• by Jaime2 (824950) on Wednesday June 18, 2014 @09:22AM (#47261909)
    They didn't have enough cash. The reason they are building the plant in Buffalo is because New York State as paying for most of the up front capital. Before Musk, they had to find creative ways to grow the company and were likely to get trampled in the market by a competitor with the money to make market moves that Silevo couldn't afford to do. With Musk behind them, they can grow at whatever pace they can convince Musk they can be profitable at.
  • by sribe (304414) on Wednesday June 18, 2014 @09:48AM (#47262143)

    Why Silevo didn't aim to be biggest?

    Legitimate question, to which the summary provides no clue as to the likely answer.

    Solar City is not just a manufacturer, they are also, in a sense, a distributed alternative utility. They do not sell panels to homeowners. Instead, they install solar systems on homes and sell the electricity produced to the homeowner. The advantage is that the homeowner has $0 upfront costs, and is guaranteed a specified level of savings over their current utility prices. So it's a much easier sell, since homeowners don't have to apply for a loan, cough up a down payment, make monthly payments and so on.

    This model has been very successful at brining in sales, and Musk has been pretty successful at raising the enormous amounts of capital required to scale this model. (Solar City fronts the whole cost of installation, then earns that + profit back over a pretty long period of time.) It would be a heck of a challenge for a manufacturer of panels to go out and build the kind of business that Solar City has built.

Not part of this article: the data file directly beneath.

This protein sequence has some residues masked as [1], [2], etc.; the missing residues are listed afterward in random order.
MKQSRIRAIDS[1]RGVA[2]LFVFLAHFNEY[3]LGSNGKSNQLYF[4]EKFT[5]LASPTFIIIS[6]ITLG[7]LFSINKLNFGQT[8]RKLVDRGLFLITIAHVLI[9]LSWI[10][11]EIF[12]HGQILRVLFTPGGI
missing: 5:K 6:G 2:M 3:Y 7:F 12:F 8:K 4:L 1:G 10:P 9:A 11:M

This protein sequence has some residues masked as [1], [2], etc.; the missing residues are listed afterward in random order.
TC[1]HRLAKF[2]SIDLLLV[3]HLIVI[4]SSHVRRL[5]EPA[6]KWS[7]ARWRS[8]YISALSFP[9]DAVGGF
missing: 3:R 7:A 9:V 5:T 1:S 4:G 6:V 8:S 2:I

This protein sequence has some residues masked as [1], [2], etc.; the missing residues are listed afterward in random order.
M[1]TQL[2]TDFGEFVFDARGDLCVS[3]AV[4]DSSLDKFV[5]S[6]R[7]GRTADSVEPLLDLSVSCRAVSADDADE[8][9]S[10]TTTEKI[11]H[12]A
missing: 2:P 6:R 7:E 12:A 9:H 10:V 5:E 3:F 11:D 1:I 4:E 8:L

• by Jeremi (14640) on Wednesday June 18, 2014 @10:58AM (#47262837) Homepage

    They'd be stupid not to consider, "how much will it cost to clean up the mess?" in today's day and age where the EPA can come in and pretty much regulate you out of business for messing things up.

    That's true, which is one reason why not many coal plants are being built in the USA today.

    However, solar panels aren't competing against new coal plants -- they are competing against the many existing coal plants which have been running for years, and whose construction has already been paid for. Those plants' only ongoing costs are maintenance and fuel, which makes them relatively inexpensive to operate.

    The cost of repairing the damage to the climate that those plants cause, OTOH, may be quite large, but the owners of the plants will not be responsible for paying that cost, so they don't care.